Your Secret Weapons for Inventory Management

Inventory management is all about having the right inventory at the right quantity, in the right place, at the right time, and at the right cost. Part of this management includes having an effective auditing process. 

Here are two proven tips to ensure a successful inventory audit.

Cycle Counting

Cycle counting is an inventory auditing procedure within inventory management where a small subset of inventory, in a specific location, is counted on a specific day.

Unlike the widely-used phyiscal inventory process, where a business physically counts its entire inventory periodically, cycle counting uses a an A-B-C-D ranking system, or stratification, for regular corrections and better accuracy.

Cycle-counting.pngCycle Count vs. Phyiscal Inventory

With cycle counting, the business stratifies (or categorizes) the inventory in an A,B,C, or D ranking based on frequency of use and cost:

  • A-rank: items with frequent and stable demand usage
  • B-rank: items with frequent, but variable demand usage
  • C-rank: items where the demand usage is very infrequent and unpredictable
  • D-rank: items with little-to-no usage; these items have the appearance of being obsolete

A-B-C-D stratification used to be solely based on cost. In other words, items with the greatest cost, regardless of usage, were automatically marked as A-rank items. However, we've seen this lead to nothing but increased cost - and many times - stock outages.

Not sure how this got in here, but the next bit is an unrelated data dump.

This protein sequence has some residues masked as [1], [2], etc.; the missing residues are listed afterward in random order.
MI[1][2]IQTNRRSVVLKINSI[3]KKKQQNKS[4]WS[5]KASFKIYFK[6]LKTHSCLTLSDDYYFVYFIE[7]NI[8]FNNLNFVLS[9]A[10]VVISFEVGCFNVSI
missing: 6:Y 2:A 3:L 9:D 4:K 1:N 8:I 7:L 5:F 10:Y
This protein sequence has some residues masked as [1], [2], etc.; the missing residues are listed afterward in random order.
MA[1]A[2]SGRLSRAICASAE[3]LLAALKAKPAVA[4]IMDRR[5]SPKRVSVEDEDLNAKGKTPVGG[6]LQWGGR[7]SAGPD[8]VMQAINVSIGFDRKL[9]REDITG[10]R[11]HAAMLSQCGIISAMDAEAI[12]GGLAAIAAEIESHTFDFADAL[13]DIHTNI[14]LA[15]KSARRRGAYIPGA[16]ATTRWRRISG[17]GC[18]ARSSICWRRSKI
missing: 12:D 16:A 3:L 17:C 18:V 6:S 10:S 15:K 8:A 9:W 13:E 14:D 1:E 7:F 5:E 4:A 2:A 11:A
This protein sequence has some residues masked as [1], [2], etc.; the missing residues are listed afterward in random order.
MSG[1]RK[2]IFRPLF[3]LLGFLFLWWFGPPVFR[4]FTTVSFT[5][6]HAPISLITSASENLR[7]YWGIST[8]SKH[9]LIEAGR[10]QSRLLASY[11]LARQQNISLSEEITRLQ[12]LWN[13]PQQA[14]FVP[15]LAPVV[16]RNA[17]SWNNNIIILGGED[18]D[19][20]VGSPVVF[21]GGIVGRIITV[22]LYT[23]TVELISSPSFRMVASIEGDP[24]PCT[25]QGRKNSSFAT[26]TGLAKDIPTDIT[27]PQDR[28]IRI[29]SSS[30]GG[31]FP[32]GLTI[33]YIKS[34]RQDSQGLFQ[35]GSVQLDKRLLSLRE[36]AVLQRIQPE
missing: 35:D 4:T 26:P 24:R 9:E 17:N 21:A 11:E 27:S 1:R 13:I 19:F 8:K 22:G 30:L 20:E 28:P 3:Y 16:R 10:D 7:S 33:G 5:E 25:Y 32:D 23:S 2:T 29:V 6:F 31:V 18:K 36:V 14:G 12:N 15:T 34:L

A more effective method of A-B-C-D stratification uses the coefficient of variation:

The coefficient of variation (CoV) is a measure of spread that describes the amount of variability relative to the mean. Because the CoV is unit-less, you can use it instead of the standard deviation to compare the spread of data sets that have different units or different means.

Cycle Counting with the "5-Why" Tool

5-Why is a lean problem-solving tool used in determining the root course of a problem and implementing a full-proof countermeasure to prevent repeat failures. This process, if used in conjunction with cycle counting can be very effective. Every time a gap is found during cycle count (inventory discrepancy), inventory managers can use the 5-Why approach to determine the root cause of said gap and implement a countermeasure to prevent reoccurrence. 

Cycle counting without a problem-solving process can result in a less-accurate cycle count. Without this proactive approach, wastes can manifest throughout the organization in the form of excess labor, increased cost, poor customer service levels, stock-outs, production downtime, and robotic employees. The collaboration that results from using the cycle count process and 5-Why can have a positive, lasting impact on the organization.

Posted by Terrance Johnson

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